2. Is it possible to integrate user data with analytics from other platforms?
  3. How often will I need to update and integrate with new applications?
  4. How often will I need to update functionalities?
  5. Which business systems do I need to integrate with?
  6. How many of my required functionalities are standard in the CMS?
  7. Will I have the support of in-house developers or will I need to buy outside help when integrating or developing? 

Costs and pricing models

Questions to consider:-

  1. What is the total cost of ownership, including licences, support, development, hosting?
  2. Does the license scale with additional servers without adding extra cost?
  3. What is the cost of upgrades and if applicable new modules?
  4. What will it cost you to maintain and support your mobile endeavours.
  5. What kind of licensing model will fit your organization


Multi-device strategies

While deciding for multiple devices, the first and foremost should be always mobile and tablets. Start with implementing the mobile touchpoints where you gain the most. When looking at a new enterprise CMS, look at how it can support customer experience management with respect to mobile. You want to look at whether the backend allows you to track, assess, develop, test and preview on multiple devices.

Content creation and multi-channel publishing

Questions to consider:-

  1. How user-friendly is the dashboard?
  2. How easy is it to create new content?
  3. Can you manage the customer journey?
  4. How easily can the content be reused and published in multiple channels?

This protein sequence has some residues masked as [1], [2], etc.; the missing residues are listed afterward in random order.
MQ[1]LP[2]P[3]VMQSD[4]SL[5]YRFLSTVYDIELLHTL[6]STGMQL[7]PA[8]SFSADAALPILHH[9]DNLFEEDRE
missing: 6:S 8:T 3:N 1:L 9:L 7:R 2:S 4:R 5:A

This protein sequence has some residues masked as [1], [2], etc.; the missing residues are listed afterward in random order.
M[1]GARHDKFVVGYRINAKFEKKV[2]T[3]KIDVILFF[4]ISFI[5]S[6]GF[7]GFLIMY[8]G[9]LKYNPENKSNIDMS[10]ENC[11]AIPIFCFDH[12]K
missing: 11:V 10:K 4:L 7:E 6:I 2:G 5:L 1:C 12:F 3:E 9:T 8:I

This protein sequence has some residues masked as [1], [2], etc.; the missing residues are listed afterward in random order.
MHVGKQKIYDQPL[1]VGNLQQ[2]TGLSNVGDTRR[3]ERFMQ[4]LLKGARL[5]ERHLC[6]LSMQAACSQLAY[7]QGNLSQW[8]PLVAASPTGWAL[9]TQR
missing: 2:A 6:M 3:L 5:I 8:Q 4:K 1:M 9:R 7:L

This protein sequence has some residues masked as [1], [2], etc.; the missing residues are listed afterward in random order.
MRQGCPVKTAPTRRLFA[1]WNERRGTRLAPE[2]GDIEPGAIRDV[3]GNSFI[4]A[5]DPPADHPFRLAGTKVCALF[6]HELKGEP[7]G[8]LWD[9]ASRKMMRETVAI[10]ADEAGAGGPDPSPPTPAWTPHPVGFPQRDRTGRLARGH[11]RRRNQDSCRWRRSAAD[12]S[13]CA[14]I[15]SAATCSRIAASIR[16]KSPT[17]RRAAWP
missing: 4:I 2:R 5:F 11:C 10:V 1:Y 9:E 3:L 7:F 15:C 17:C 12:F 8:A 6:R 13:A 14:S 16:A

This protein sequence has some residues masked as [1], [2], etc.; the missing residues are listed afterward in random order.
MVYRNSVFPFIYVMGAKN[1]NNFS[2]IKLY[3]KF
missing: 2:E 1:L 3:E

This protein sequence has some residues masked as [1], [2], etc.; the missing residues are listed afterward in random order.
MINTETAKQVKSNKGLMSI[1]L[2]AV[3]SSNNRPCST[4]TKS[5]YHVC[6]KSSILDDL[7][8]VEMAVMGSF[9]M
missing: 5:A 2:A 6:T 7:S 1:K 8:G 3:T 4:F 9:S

Governance and reporting tools

Questions to consider:-

  1. How user-friendly is the dashboard?
  2. How seamless is the back-end user experience?
  3. Can you set up user administration that fits your organization?
  4. What kind of workflows can you set up?
  5. Is the CMS born with quality management and reporting tools, or does it integrate easily with third party tools?

Summary: I would suggest the following steps, which needs to be followed before buying a CMS:-

  1. Define goals and strategies
  2. Define your business case
  3. Know your data or content
  4. Talk to your users
  5. Organisation and governance
  6. Resources
  7. Requirements

 About Sitefinity

Sitefinity is a Web Content Management System (Licensed, free for a limited time) of the company Telerik. It is much like SharePoint Server and having almost all the features required for a content management system.

Below are some of the important links for Sitefinity:-

  1. Sitefinity Support – http://www.telerik.com/support/sitefinity
  2. Sitefinity System Requirements – http://www.sitefinity.com/resources/system-requirements

If you will download the free trial, you will be given a Project Manager called “Sitefinity CMS Project Manager” in which you can create multiple projects or applications.

 

In addition, for custom development, Sitefinity provides an addin called “Sitefinity Thunder” which will be added in Visual Studio:-